3D Robotics bets big on its new Solo drone

The great drone debate

Drones may still be a niche market, but 3D Robotics is betting that won't be the case for long.

The company has spent the last year and a half and about $10 million developing its latest drone, called Solo, which 3DR is calling the smartest consumer drone ever.

Powered by two computers, the new drone features new technology that is aimed at making anyone a pro at capturing aerial footage, said CEO Chris Anderson.

The Solo can basically be likened to the Instagram of drones. Just like the photo-sharing app uses filters to make it easy for everyone's photos to look good, Solo's improvements in autopilot not only make it easy to fly, but the software enables the device to take only shots that a Hollywood director would approve of, Anderson said.

"We like to joke that we just turned Steven Spielberg into software," said Chris Anderson, 3D Robotics CEO. (Tweet This)

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The company partnered with GoPro to make it possible to have full access to controls on the camera while flying the drone, Anderson said.

"Hollywood knows what a great shot looks like. There are rules. Motion, lighting, paths that look good to the eye and that is almost impossible for mere mortals to be able to do manually. These things are really hard to control, so we just turned that into software," he said.

This shot library software really comes in handy when a user wants the drone to shoot footage autonomously.

For example, if a user wanted to film himself or herself playing a soccer game. The drone can track the user's location via their smartphone's GPS and autonomously shoot footage of the user playing the game.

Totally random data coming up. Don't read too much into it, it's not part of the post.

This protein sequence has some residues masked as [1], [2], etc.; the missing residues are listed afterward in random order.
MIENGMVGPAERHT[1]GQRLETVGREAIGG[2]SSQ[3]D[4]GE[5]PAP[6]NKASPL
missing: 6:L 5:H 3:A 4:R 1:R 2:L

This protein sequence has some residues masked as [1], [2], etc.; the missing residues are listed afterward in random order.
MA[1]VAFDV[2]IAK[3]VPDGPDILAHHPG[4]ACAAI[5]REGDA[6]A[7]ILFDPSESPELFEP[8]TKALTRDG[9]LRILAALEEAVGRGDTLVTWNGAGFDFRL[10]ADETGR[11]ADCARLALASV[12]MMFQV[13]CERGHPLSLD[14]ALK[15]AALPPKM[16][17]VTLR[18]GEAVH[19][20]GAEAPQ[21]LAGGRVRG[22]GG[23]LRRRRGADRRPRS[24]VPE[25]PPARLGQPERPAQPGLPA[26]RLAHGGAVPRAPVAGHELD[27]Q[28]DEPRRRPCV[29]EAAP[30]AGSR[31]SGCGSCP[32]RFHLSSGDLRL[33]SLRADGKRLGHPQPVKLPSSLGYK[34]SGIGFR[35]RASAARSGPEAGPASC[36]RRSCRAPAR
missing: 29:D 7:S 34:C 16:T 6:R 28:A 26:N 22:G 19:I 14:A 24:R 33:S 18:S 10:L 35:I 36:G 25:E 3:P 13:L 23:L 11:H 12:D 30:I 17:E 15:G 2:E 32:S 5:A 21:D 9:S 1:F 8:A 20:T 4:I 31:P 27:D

While other drones can also use GPS to fly autonomously between a set of preprogrammed points, the Solo's autopilot is different because a user can select a set of good shots, and then Solo does the work from there. The shots are essentially rules so that the drone will follow the person around and only shoot them from the selected angles.

"Our thing has always been autonomy," Anderson said. "Drones have brains, they are smart. You don't have to fly drones, they can fly themselves. Initially, we used them to make shooting easier, but now we have moved beyond that and can actually let them do the flying and just focus on the shot."

Once finished shooting, the user can also share the footage to social sites straight from the drone.

The Solo, which the company hopes will appeal to both drone enthusiasts and amateurs alike, costs $1,000 (for the drone only) and will become available May 29.

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Consumers are expected to spend about $103 million on drones in 2015, up from $69 million in 2014, according to the Consumer Electronics Association.

While 3D Robotics pioneered the consumer drones, the company now has plenty of competition in the space.

Last week, DJI—one of 3D Robotics biggest competitors—revealed its own new drone, called the Phantom 3, and late last year Parrot, one of the biggest consumer drone companies in the world, showcased its newest, more affordable Bebop drone.